QUICK REFERENCE PLANTING GUIDE
1. Light/Sun Exposure - Full to partial sun.
2. USDA Hardiness Zones - 4 to 9.
3. Planting Distance - 4 to 6 inches apart in ground.
4. Mature Height/Spread - 20 to 24 inches tall.
5. Bloom Time - Mid-summer to fall.
6. Planting Instructions - Dig a hole about 4 - 6 inches deep and twice the width of the dormant Gladiolus corm. Carefully place the corm in the hole with its tip 3 inches below the soil surface. (The tip goes up.) Work soil in and around corm, firming it with fingers. Water thoroughly after planting.
GET THE MOST ENJOYMENT
These Gladiolus varieties are called Orchid Glads for their stunning color combinations. A group of these bulbs in flower will be so striking in appearance that one would have to get close to make sure they are real. Each flower is a work of art. Some of the color combinations are so remarkably sharp and vivid that it appears that the colors were applied with an artist's brush. Hardy Orchid Gladiolus will beautify your garden, as well as provide excellent cut flowers for long-lasting bouquets. But unlike ordinary Glads, they are so hardy they don't have to be lifted in the fall and replanted each spring.
Although these plants will perform well in average garden soils of all types, we recommend having your soil tested periodically by the local County Extension Office. These tests can determine if the soil needs any amendments to enhance your plants' growth and performance. See below for our recommended practice to improve your soil without any additional testing:
1. Spade or till the soil to a depth of 12-18 inches.
2. To provide nutrients and improve drainage, add organic matter to your soil by mixing in a 2 to 4-inch layer of dehydrated manure, garden compost, shredded leaves, and/or peat moss.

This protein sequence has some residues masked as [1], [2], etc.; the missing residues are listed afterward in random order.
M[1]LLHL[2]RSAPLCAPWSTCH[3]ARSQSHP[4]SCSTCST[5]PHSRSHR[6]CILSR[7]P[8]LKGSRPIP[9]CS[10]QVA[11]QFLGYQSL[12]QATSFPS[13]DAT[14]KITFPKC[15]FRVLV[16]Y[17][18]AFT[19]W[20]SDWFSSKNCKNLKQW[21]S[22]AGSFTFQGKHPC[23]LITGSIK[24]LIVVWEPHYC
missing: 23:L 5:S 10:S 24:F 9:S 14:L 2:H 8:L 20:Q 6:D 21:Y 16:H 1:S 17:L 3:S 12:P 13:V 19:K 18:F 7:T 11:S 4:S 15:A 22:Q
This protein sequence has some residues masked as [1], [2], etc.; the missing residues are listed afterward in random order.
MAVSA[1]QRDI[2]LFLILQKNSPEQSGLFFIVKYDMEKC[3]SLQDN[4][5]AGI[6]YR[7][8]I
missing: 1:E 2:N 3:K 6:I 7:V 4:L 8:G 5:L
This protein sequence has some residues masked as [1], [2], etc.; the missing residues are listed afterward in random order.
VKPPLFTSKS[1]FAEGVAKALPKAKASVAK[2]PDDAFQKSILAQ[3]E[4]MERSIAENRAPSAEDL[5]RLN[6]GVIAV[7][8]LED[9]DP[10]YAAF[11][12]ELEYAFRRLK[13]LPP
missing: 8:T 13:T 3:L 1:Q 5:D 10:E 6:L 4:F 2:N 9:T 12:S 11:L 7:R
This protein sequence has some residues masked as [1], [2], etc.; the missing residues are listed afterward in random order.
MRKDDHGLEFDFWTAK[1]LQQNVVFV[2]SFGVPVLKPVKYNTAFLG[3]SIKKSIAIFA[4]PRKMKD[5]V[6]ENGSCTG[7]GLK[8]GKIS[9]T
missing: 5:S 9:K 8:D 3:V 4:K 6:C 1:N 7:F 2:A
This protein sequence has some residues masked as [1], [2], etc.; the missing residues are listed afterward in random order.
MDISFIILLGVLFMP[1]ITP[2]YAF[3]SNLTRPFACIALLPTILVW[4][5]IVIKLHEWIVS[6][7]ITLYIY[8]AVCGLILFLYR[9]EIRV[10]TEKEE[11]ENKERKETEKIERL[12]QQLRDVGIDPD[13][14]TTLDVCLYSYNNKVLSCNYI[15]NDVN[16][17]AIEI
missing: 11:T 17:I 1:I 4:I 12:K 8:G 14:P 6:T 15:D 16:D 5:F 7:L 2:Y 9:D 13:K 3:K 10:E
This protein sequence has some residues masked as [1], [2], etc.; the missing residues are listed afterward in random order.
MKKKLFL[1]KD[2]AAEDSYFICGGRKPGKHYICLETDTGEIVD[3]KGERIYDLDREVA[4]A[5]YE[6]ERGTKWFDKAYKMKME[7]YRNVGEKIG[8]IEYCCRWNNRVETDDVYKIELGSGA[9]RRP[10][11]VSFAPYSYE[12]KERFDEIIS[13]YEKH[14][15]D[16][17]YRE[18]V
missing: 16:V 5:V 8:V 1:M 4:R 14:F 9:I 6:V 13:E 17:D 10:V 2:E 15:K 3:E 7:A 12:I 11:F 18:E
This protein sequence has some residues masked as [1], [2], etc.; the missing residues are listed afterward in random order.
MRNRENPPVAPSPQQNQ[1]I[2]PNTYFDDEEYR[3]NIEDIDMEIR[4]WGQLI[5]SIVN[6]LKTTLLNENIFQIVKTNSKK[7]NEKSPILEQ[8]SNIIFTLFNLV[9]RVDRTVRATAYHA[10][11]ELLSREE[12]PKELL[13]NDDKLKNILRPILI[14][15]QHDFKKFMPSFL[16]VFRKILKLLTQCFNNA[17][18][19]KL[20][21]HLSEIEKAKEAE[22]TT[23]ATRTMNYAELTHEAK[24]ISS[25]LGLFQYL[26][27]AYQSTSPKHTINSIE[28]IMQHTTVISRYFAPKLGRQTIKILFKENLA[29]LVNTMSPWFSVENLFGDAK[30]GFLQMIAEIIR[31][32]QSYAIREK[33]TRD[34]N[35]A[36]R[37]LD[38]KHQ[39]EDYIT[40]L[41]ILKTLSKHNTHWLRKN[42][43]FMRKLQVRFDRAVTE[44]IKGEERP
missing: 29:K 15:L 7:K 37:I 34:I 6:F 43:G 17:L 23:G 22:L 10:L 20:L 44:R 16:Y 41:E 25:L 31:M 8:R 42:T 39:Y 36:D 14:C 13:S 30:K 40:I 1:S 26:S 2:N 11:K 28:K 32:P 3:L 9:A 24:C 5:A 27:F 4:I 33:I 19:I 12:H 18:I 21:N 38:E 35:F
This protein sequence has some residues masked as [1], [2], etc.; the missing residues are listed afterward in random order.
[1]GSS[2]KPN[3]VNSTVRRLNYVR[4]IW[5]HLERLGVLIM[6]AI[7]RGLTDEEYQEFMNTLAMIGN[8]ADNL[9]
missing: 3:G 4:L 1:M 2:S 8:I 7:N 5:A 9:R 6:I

3. After active growth begins, periodically feed with Cottage Farms' water soluble Carefree Bud-N-Flower Booster. Plants in containers need more frequent watering and feeding, especially when in active growth and bloom.
Water - Your plants require 1" of rainfall (or equivalent watering) each week when planted in the ground. Do not allow plants in containers to dry out. In a container that is exposed to full sun, water it well at least once every other day, and possibly every day, during periods of intense summer heat. You may wish to temporarily move containerized plants to an area where they are shielded from the hot summer sun (i.e., in the shade of a tree, on a porch near an overhang).
Mulching - Apply a 2-4 inch layer of shredded bark, compost or other organic mulch around your plants to promote moisture retention, maintain even soil temperatures, and to discourage weed growth.
Weeding - Keep the area around your plants free of weeds. Weeds compete with all plants for food, water and light. Walk around the garden periodically and pull weeds, including the roots, as soon as you see them.
Grooming - Flower stems should be cut when petals begin to really fade. You don’t want the flower heads to go to seed. Seed formation drains off the food needed to produce next year’s growth, which is essential for further bulb development. Leaves should be allowed to die back naturally before removing. The green leaves are the last things to wither and dry up but they do provide the nourishment for your bulb growth. DO NOT remove the foliage while it is still green.
Feeding - Feed your plants once every 2-3 weeks during the growing season with a water-soluble fertilizer such as Cottage Farms' Carefree Bud-N-Flower Booster. Discontinue feeding after September 1st so your plants can harden off for winter dormancy. Resume fertilizing when new growth appears in the spring.
Winterizing - After frost has blackened the foliage of your perennials, apply a winter mulch of evergreen boughs, straw, or leaves to in-ground plantings to prevent lifting of the plant's roots during alternating periods of freezing and thawing.
For container planting, move plants next to your home's southern foundation for added warmth and protection. They may also be moved into an unheated, protected area such as a garage or cellar. If moved to a protected area be sure you water them well once every 7 to 10 days.
In spring, remove mulch from in-ground plantings. Also, bring containerized plants back out into the garden sunlight where they will immediately begin to repeat their yearly garden performance.
CAUTION: Not all plant material is edible. Though most plants are harmless, some contain toxic substances which can cause headaches, nausea, dizziness, or other discomforts. As a general rule, only known food products should be eaten. In case of ingestion, please contact your local poison control center at once and advise them of the plant ingested. Keep out of reach of children.